Skip to content
A powerful caching middleware for WAI
Branch: master
Clone or download
Fetching latest commit…
Cannot retrieve the latest commit at this time.
Type Name Latest commit message Commit time
Failed to load latest commit information.


It's, like, a way better cache for WAI.

  • Controlled by the application, using the Cache-Control header and the Vary header (TODO: and its proposed superset, the Key header)
    • Yes, the same headers that are respected by web browsers' caches! Configure server-side caching, get client-side for free (or vice versa)
    • By the way, Caching best practices is a great article about setting up the caching headers
  • Pluggable storage backends. Included:
  • A cache uses two separate backends (instances): one for primary entries (map: URL without the query → key generator, i.e. the Vary/Key header) and one for secondary entries (map: result of applying the key generator to the request → cached response)
  • A great test suite


A cache can have both positive and negative security impact.

If your website does expensive operations like contacting the database or the filesystem and rendering templates on every request (I'm guilty of calling out to a JavaScript interpreter for templating in Sweetroll, hehe), Application Denial of Service (DoS) attacks — basically, a random person overloading your server — become very easy.

But if all unauthenticated requests are quickly answered from RAM (which is what this library should help you with), all authenticated requests are throttled (e.g. with wai-middleware-throttle) and authentication is performed instantly (e.g. validating a JSON Web Token, which is just checking a MAC or signature, no database requests or anything), your app should survive very high traffic loads.

However, you should carefully consider the interaction between caching and authorization. Remember the Steam incident? While they were fighting DoS attacks, they made a mistake in their caching rules, and people were seeing pages intended for other users! With wai-better-cache, hopefully, this kind of mistakes will be harder to make, because the rules are set with HTTP headers, right in the application code that answers requests — instead of a completely separate place like a special configuration language. But still, you have to be careful ;-)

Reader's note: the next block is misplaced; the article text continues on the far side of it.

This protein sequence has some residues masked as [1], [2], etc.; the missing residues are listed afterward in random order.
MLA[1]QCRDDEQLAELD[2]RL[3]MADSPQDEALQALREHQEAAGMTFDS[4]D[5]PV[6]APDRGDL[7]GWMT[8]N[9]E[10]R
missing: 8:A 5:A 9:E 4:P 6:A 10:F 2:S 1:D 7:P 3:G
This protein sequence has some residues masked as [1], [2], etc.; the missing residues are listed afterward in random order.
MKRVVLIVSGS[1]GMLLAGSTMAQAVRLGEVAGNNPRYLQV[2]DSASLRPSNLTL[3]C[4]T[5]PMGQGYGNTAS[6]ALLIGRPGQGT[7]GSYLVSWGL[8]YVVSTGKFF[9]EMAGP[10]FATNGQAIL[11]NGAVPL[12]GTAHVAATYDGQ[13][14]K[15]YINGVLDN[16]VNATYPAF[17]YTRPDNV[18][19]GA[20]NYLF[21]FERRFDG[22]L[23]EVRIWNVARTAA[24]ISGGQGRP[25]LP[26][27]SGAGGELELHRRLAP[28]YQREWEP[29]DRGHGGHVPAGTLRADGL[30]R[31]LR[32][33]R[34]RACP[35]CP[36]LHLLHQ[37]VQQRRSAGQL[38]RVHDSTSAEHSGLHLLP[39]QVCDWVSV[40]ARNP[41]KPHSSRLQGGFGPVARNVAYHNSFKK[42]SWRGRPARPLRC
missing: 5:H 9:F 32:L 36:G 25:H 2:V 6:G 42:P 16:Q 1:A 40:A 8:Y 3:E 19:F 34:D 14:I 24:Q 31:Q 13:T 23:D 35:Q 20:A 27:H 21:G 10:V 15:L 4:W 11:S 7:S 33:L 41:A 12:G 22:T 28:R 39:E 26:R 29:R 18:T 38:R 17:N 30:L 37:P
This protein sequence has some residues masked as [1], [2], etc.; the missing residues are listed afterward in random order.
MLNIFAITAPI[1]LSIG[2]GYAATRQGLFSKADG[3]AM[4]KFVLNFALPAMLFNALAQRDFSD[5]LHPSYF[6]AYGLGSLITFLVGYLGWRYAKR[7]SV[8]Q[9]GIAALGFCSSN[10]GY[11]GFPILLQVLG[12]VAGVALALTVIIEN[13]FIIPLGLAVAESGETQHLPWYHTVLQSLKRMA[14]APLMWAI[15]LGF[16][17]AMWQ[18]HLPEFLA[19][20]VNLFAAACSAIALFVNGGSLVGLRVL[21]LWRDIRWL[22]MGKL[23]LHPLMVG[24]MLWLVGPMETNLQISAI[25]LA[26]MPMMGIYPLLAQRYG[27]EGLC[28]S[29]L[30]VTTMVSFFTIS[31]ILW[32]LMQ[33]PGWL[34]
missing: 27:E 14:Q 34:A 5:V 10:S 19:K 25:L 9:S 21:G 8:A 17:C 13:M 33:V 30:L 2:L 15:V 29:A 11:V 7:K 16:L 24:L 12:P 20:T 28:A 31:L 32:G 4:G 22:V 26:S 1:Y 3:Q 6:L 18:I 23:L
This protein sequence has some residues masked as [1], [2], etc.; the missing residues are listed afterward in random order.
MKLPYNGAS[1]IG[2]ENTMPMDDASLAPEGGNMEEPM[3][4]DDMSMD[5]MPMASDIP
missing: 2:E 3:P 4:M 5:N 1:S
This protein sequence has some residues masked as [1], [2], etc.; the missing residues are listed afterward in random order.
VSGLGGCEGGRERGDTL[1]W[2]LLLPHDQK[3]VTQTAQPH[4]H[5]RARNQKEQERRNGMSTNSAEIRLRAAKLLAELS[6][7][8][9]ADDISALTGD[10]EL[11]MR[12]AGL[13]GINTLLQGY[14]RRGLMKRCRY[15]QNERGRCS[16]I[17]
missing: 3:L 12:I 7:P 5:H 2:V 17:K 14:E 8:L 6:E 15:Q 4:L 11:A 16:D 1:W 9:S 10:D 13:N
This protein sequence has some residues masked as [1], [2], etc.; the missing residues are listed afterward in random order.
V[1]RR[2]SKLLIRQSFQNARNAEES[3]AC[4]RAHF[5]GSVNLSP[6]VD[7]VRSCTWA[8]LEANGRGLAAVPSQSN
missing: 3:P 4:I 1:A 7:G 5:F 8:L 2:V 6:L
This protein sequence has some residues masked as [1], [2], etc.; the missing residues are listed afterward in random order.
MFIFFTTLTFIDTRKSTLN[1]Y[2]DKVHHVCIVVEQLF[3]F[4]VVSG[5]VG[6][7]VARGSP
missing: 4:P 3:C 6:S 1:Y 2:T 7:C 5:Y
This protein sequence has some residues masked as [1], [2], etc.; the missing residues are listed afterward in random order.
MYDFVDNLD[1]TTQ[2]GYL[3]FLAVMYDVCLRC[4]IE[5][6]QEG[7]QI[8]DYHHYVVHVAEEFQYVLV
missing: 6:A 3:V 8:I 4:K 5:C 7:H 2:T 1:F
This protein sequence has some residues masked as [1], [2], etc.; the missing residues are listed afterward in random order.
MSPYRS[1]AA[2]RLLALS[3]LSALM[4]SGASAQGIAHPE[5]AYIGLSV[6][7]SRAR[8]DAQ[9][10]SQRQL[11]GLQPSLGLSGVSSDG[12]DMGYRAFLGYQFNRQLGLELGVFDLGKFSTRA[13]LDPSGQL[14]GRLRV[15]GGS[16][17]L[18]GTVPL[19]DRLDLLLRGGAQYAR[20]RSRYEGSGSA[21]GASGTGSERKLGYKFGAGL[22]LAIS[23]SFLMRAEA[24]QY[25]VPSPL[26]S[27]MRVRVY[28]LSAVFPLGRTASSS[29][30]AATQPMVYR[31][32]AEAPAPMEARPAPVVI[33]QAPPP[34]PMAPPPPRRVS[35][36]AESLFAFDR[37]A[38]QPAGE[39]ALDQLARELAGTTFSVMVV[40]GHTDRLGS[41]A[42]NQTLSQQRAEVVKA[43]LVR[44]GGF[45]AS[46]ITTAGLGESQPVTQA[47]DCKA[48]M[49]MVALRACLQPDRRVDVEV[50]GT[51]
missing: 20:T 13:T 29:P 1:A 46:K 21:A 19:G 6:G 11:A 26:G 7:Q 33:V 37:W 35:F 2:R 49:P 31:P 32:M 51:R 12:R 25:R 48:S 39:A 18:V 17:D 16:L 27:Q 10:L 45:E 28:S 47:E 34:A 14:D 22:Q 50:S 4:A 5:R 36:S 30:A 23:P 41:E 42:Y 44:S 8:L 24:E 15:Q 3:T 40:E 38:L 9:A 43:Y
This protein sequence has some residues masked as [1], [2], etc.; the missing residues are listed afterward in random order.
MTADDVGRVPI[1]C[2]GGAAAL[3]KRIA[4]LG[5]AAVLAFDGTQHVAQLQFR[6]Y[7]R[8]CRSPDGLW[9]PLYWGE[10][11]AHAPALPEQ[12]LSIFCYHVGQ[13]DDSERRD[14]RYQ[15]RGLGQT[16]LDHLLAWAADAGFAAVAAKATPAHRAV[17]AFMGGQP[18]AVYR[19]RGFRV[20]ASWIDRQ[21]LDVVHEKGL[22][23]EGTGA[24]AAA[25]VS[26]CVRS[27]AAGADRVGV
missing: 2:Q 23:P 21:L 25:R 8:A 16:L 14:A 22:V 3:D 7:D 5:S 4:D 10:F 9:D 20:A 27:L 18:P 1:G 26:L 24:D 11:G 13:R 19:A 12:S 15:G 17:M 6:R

So, when using a cache for security:

  • cache ALL THE THINGS!
  • No, really. Even the most dynamic content. Cache it for one second. That will matter if you get a thousand requests in one second!
  • Work on your key generation. That's the Vary/Key/Vary-Query stuff. If an attacker can bypass the cache by requesting /page?_randomUnsupportedParameter=RANDOM_STRING__HERE_EVERY_TIME, it's no good. This is why wai-better-cache goes beyond current standards and accepts a custom Vary-Query header. Which works exactly like Vary, but for the query string instead of headers.
    • But what if the attacker uses random crap like /?page=123123213213123, so, a supported parameter but a random value? Well… you're on your own here :-( Make a cache for valid ranges inside of your app, or something. Just make sure that you fail fast and return an error code. wai-better-cache only caches 2xx responses.
  • Configure caching of auth-protected content correctly. Cache-Control: no-store or Vary: Authorization or something.


Please feel free to submit pull requests!

By participating in this project you agree to follow the Contributor Code of Conduct and to release your contributions to the public domain / under the UNLICENSE.

The list of contributors is available on GitHub.


This is free and unencumbered software released into the public domain.
For more information, please refer to the UNLICENSE file or

You can’t perform that action at this time.